Saturday, September 12, 2009

Islay 'Single Malt' Ale - a challenge to Castrol GTX?

A friend just returned from Eilean Ile with a bottle or two of 'real ale' from the 'boutique' Islay Ales. Interesting, at first. But, if ever there was an example of small not being beautiful, then this is it. In short, the Islay 'Single Malt' Ale is one of the foulest tasting liquids i have ever tasted. Notes? Well, carpet-underlay gives way to motor oil and the general heavy and dark consistency would no doubt go a long way to protecting any natural wood you may have outdoors.

This stuff is virtually undrinkable. Apparently, Bruichladdich provide some of their wort to Islay Ales for production into ale. I hope it turns out better than this. Otherwise Bruichladdich would be better leaving it where it is and distilling it. As to their other products, I have tasted their 'Saligo', which while drinkable, hardly sets the heather alight.

Which leads me on to question the existence of 'Islay Ales'. Apparently a small enterprise set up by a couple of English ex-pats and a German, it seems to offer negligible local benefit, such as employment, to the local community. The locals, as far as i can tell, prefer the 'big bad' brands available in local pubs. If Islay Ales conform to the strict German purity laws, then Scots' Law has interfered somewhere along the line. I'll stick to my Becks, danke sehr.

If you wish a good Scots ale that actually tastes good, then go for the superb Innis and Gunn. Matured in oak for 3 months, as opposed to Islay Ales' bottle-conditioned', it has to be one of the tastiest beers on the market.

Final conclusions? Incomers often bring a lot of good to communities, but is Islay Ales just a pastime for some middle-class English/German ex-pats? Even the Gàidhlig on the label is dodgy - Leann an Ile? - why not Leann Ileach? Unless it's a clever pun on the well-known port-à-beul 'Sann an Ile'? Lastly...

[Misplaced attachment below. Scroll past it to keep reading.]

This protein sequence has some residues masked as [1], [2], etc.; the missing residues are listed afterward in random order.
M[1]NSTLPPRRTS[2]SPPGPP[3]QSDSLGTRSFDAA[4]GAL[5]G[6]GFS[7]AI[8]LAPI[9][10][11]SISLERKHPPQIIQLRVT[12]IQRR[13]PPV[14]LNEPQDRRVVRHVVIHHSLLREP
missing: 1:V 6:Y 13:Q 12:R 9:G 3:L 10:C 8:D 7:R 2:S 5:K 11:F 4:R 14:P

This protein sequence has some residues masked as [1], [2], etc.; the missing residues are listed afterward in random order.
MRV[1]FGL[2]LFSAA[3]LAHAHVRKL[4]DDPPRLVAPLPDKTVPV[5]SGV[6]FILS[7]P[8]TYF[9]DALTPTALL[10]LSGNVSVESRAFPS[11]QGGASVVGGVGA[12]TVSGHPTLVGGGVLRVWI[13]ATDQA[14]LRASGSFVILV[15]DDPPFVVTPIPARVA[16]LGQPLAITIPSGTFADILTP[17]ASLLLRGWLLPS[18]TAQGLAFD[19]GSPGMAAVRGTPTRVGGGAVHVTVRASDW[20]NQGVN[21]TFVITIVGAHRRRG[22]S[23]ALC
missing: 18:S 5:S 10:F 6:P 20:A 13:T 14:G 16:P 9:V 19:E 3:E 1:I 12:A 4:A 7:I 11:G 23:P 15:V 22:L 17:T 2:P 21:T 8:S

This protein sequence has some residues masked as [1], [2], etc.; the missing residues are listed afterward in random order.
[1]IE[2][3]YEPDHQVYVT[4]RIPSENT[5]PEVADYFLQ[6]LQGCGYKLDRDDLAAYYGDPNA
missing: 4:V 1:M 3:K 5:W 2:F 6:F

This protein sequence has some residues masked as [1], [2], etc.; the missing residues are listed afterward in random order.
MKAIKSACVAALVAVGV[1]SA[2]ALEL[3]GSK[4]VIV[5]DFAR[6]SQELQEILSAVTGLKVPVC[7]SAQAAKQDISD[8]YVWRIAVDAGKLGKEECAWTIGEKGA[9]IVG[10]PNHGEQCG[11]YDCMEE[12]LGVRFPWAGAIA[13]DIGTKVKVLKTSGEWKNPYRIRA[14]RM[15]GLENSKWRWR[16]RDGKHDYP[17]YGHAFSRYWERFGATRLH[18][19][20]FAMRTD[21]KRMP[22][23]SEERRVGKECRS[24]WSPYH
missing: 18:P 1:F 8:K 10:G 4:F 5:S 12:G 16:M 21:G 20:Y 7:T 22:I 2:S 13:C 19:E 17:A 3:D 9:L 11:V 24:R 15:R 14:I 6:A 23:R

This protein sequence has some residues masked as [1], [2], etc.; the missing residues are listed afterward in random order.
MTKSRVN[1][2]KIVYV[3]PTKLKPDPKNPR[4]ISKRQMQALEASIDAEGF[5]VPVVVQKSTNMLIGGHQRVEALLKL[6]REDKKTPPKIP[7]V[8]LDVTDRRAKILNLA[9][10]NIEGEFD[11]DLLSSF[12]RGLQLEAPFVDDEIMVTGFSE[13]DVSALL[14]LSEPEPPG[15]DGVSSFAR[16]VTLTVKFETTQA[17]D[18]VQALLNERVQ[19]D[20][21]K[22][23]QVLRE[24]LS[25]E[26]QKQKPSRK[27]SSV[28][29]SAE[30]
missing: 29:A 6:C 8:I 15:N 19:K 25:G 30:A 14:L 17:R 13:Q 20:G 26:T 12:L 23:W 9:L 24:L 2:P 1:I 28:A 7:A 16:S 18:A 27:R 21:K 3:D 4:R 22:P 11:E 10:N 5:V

• not every beverage from Islay is worth buying
  • 'real' and 'small' are often used to cover up 'crap' and 'amateurish'
  • sometimes the native culture - i.e. the Islay whiskies - is far superior to fashionable 'boutique' enterprises
  • Bruichladdich should leave their wort where it is and distill it
  • incomers should have the freedom to develop their little hobbies but it would be nice if it benefited the local community in some way
Now, where can i get some white-spirit to clean those glasses?


Anonymous said...

Single Malt isn't made with wort from Bruichladdich.

The brewery employs 2 local staff as far as I know and gives work to local carriers and other Scottish companies.

Sounds to me like you don't know what you are talking about, whether you say it in Gaelic or English.

An Donas said...

Gun robh math agad Anon for your comment. It is good to be put right.

However, i would like to draw your attention to the words 'apparently' and 'it seems' which hint at some uncertainty on my part.

True though that the Single Ale is not made from the Bruich wort - it's the 'Worts n Ale', unless i'm mistaken. I hope this stuff tastes better than the Single Malt ale.

I agree about the benefit, regarding the use of transport and other services - though friends who've visited Islay Ales do tell of a noticable lack of local accents. Maybe the Ileach's were pulling a sickie yon day?

And as to the main focus of the article - the 'Single Malt' - it is amazing that this vile liquid was ever released. Maybe that's why the Ileach's i know stick to the uisge-beatha or the likes of Stella and Becks. Even Tennents is better than this stuff!

Taing airson do bheachdan co-dhiù - 's urachadh dhuinn uile beagan deasbaid.

Anonymous said...

PS - have you though about trying Lidl or Aldi for food and drink? Oh no, once again, one has forgotten Lidl and Aldi are Germans firms who that persumably do not employ any locals in their Scottish stores.